• "Kid Stuff": According to the elf, his race had evolved before even the dinosaurs. For thousands of years, they lived alongside humans as "fairies", but a few centuries ago, when they saw that, despite their telepathic powers, Muggles Do It Better, they had a bad case of inferiority complex and withdrew to Avalon.
  • Mindwarp: The aliens that hound the heroic kids for the first six books are revealed to not be aliens, but a genetically-engineered super soldier/successor race from the future.
  • In The Stress of Her Regard and Hide Me Among the Graves, "vampires" are actually a form of silicon-based life that had dominated the Earth in the very distant past, but had gone dormant when organic life became prevalent. They'd still be little more than inert rock, had a bizarre human experiment not managed to revive them.
  • In Dean Koontz's short story Hardshell the titular character and his species are neither aliens nor genetic experiments gone wrong, but evolved alongside humanity.
  • In Callahan's Crosstime Saloon, the Harmonians (including Mike, Mary, and Lady Sally) are humans from the far, far, far future, sent back in time to make sure theirs is the future that comes to pass. While they still appear physically human, their psychology is markedly different from growing up in a true Utopia.
  • Solar Warden: The secret government program is aware of hundreds of alien races but has had contact with only three, which they call the Nordics, Greys, and Saurians. Except the Nordics are actually humans from about 11,000 years in the future. And so are the Greys, except they're from about a million years in the future. Even the Saurians turn out to be from Earth, as they have evolved from dinosaurs.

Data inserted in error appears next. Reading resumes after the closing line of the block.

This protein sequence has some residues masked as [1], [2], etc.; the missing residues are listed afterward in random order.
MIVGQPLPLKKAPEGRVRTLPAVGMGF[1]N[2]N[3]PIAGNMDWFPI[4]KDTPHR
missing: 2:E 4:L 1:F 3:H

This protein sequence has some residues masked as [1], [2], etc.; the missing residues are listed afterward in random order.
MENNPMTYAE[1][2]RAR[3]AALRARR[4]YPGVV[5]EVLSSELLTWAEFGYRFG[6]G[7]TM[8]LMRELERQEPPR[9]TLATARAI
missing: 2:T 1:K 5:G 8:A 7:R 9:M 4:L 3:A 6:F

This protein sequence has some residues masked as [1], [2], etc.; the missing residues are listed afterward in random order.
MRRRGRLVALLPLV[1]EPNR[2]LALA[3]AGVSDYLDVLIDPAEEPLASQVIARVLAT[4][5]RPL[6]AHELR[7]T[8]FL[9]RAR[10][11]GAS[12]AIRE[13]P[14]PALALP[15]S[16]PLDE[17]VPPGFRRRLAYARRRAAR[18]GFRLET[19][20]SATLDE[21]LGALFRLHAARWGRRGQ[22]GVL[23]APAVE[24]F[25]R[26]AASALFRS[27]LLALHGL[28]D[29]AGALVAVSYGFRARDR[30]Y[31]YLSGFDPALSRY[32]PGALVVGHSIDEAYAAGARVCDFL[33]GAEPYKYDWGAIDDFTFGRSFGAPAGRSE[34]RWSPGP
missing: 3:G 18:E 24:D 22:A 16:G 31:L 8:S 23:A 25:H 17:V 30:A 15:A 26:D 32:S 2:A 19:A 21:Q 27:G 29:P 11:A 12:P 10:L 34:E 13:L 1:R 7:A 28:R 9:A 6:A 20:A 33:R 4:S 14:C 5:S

• A non-sapient example in the Rifters Trilogy. Most life on Earth is descended from Martian Mike but some life had already evolved near hydrothermal vents. Billions of years later a geothermal energy program accidentally brings some of this life, dubbed βehemoth, to the surface and it turns out that when it isn't spending most of its energy surviving on the sea floor it’s more efficient than any equivalent terrestrial life form and can easily outcompete them. This plus the fact that it can live in almost any sufficiently warm and non-salty environment (including the inside of other living cells) results in the rapid spread of a microbial Technically-Not-Alien Kudzu.

    Live-Action TV 
  • In the Star Trek: Voyager episode "Distant Origin", the starship encounters an ancient civilization of Earth dinosaurs. However, the theory that dinosaurs originate on Earth quickly gets branded as heresy, since it conflicts with the dogma that they have always been in their current region of space.